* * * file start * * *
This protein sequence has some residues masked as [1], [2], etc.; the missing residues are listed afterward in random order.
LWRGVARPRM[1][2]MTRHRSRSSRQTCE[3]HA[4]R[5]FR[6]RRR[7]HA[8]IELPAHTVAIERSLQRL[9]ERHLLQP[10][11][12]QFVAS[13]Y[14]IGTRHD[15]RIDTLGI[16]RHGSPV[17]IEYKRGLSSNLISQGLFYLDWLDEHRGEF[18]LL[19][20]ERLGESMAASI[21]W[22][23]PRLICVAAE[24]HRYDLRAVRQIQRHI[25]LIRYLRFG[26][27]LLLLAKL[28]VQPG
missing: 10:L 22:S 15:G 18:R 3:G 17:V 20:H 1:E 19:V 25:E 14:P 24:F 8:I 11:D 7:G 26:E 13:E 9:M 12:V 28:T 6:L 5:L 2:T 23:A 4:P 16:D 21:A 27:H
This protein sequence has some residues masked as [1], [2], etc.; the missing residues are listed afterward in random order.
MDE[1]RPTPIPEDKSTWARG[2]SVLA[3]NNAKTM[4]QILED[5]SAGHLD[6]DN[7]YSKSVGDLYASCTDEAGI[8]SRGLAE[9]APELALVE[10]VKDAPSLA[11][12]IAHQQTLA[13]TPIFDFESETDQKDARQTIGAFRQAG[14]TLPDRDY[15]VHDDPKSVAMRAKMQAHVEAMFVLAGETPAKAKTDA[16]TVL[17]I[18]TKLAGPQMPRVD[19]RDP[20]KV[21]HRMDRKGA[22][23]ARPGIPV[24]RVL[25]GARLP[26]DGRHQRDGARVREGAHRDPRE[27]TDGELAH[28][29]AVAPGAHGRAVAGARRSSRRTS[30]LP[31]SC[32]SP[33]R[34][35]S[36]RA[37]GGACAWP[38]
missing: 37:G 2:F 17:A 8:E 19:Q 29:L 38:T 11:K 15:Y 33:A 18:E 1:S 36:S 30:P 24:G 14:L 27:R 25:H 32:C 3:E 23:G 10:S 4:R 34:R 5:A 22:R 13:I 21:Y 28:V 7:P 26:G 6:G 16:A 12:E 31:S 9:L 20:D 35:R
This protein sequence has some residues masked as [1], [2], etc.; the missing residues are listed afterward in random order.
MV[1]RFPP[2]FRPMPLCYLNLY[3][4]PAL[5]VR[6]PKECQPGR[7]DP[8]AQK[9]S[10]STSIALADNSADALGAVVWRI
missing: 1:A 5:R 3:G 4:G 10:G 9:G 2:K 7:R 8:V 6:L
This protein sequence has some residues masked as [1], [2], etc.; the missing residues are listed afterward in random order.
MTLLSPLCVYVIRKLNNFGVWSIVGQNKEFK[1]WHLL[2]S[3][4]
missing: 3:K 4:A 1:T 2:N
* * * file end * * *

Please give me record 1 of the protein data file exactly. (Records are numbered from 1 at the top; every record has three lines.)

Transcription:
This protein sequence has some residues masked as [1], [2], etc.; the missing residues are listed afterward in random order.
LWRGVARPRM[1][2]MTRHRSRSSRQTCE[3]HA[4]R[5]FR[6]RRR[7]HA[8]IELPAHTVAIERSLQRL[9]ERHLLQP[10][11][12]QFVAS[13]Y[14]IGTRHD[15]RIDTLGI[16]RHGSPV[17]IEYKRGLSSNLISQGLFYLDWLDEHRGEF[18]LL[19][20]ERLGESMAASI[21]W[22][23]PRLICVAAE[24]HRYDLRAVRQIQRHI[25]LIRYLRFG[26][27]LLLLAKL[28]VQPG
missing: 10:L 22:S 15:G 18:R 3:G 17:V 20:H 1:E 19:V 25:E 14:P 24:F 8:I 11:D 7:G 26:E 13:E 9:M 12:V 28:T 6:L 5:L 2:T 23:A 4:P 16:D 21:A 27:H